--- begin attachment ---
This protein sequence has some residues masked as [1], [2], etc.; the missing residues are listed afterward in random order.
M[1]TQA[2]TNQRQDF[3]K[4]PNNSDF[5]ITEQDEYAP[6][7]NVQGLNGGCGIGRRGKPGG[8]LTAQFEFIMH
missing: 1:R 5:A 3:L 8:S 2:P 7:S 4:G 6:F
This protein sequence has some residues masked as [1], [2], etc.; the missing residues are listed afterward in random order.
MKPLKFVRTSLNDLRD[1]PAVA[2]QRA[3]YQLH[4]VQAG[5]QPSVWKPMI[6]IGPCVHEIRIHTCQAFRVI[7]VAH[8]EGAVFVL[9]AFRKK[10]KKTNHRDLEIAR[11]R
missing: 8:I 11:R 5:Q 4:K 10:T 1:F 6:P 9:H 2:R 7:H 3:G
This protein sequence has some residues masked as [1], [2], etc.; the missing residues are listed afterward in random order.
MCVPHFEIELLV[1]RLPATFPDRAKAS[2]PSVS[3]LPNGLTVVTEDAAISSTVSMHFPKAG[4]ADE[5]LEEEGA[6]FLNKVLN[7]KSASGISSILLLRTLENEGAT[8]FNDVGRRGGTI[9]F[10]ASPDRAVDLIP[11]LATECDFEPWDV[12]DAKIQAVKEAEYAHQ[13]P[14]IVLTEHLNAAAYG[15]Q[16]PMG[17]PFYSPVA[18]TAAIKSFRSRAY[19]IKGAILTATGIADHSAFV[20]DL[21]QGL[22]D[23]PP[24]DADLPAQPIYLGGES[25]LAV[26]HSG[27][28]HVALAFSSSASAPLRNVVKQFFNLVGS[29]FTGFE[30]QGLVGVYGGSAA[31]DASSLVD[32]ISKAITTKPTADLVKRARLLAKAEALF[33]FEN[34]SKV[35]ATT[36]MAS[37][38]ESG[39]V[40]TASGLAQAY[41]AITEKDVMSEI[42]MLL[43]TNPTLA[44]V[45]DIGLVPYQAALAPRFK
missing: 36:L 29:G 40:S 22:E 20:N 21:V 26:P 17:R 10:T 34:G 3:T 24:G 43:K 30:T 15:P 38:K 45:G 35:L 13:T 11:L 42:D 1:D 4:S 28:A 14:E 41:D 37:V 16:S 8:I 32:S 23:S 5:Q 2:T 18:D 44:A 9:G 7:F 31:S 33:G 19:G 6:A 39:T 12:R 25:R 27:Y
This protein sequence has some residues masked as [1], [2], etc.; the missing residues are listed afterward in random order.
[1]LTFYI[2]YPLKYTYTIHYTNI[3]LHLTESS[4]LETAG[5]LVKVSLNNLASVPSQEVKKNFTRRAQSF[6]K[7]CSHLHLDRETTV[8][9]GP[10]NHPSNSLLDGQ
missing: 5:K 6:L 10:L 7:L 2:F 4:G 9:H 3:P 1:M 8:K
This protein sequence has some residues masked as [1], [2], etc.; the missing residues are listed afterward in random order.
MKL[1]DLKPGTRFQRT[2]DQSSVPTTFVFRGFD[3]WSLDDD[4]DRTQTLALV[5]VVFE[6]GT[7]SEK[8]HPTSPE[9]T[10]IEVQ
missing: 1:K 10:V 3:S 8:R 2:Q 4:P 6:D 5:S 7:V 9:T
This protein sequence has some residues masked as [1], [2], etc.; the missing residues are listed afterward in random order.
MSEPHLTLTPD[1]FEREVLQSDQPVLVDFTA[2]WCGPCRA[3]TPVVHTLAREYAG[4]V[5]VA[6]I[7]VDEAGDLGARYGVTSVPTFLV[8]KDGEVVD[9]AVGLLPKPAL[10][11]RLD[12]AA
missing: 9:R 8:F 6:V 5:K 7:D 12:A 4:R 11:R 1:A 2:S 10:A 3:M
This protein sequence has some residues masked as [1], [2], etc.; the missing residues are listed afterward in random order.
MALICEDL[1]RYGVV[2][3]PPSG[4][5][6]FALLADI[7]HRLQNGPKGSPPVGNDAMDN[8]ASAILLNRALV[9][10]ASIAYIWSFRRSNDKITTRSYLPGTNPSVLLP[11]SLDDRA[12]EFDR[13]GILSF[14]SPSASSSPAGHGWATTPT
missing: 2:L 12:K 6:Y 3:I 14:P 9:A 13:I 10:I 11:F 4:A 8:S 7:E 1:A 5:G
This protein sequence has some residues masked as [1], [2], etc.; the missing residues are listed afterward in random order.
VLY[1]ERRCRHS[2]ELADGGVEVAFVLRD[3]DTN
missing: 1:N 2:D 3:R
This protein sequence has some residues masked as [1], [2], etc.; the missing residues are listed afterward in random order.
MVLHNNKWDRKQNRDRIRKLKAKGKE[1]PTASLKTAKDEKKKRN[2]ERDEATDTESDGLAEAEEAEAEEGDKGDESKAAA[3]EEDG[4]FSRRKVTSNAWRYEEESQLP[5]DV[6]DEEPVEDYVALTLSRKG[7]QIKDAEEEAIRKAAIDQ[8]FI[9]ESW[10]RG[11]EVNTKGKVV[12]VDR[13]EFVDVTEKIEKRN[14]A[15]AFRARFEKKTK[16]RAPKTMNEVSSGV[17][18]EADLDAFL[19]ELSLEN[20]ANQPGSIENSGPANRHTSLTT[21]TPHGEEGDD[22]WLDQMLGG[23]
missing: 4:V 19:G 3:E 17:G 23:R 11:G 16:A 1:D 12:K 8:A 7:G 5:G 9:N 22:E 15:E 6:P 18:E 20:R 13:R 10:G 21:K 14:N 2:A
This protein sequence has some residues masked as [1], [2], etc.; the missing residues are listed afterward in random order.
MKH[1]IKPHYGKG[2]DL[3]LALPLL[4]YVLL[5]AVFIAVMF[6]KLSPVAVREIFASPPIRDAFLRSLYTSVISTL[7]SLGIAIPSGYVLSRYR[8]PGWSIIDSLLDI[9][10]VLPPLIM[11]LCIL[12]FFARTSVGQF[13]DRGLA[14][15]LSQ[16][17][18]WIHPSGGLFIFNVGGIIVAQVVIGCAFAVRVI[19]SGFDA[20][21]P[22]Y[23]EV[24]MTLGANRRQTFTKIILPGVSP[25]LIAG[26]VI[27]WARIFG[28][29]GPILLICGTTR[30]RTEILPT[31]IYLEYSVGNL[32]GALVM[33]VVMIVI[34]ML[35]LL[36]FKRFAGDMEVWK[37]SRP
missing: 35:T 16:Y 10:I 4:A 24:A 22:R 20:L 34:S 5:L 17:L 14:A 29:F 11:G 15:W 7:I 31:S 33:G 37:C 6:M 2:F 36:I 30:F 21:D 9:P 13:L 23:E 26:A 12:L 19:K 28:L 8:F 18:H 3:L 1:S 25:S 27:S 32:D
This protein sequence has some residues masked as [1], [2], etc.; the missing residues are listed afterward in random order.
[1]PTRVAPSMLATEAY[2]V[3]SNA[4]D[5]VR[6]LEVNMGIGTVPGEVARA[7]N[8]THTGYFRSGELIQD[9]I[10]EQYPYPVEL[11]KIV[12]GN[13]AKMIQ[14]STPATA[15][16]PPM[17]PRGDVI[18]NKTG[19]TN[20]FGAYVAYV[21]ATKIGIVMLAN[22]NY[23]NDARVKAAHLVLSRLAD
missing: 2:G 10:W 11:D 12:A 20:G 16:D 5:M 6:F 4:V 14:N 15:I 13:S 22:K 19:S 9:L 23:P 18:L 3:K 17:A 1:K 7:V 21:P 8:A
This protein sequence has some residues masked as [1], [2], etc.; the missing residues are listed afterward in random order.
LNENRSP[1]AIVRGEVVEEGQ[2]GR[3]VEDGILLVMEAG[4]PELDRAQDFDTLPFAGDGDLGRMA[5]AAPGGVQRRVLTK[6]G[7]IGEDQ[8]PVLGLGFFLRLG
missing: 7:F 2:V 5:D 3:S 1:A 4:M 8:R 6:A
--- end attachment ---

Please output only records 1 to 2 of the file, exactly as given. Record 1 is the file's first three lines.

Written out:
This protein sequence has some residues masked as [1], [2], etc.; the missing residues are listed afterward in random order.
M[1]TQA[2]TNQRQDF[3]K[4]PNNSDF[5]ITEQDEYAP[6][7]NVQGLNGGCGIGRRGKPGG[8]LTAQFEFIMH
missing: 1:R 5:A 3:L 8:S 2:P 7:S 4:G 6:F
This protein sequence has some residues masked as [1], [2], etc.; the missing residues are listed afterward in random order.
MKPLKFVRTSLNDLRD[1]PAVA[2]QRA[3]YQLH[4]VQAG[5]QPSVWKPMI[6]IGPCVHEIRIHTCQAFRVI[7]VAH[8]EGAVFVL[9]AFRKK[10]KKTNHRDLEIAR[11]R
missing: 8:I 11:R 5:Q 4:K 10:T 1:F 6:P 9:H 2:R 7:H 3:G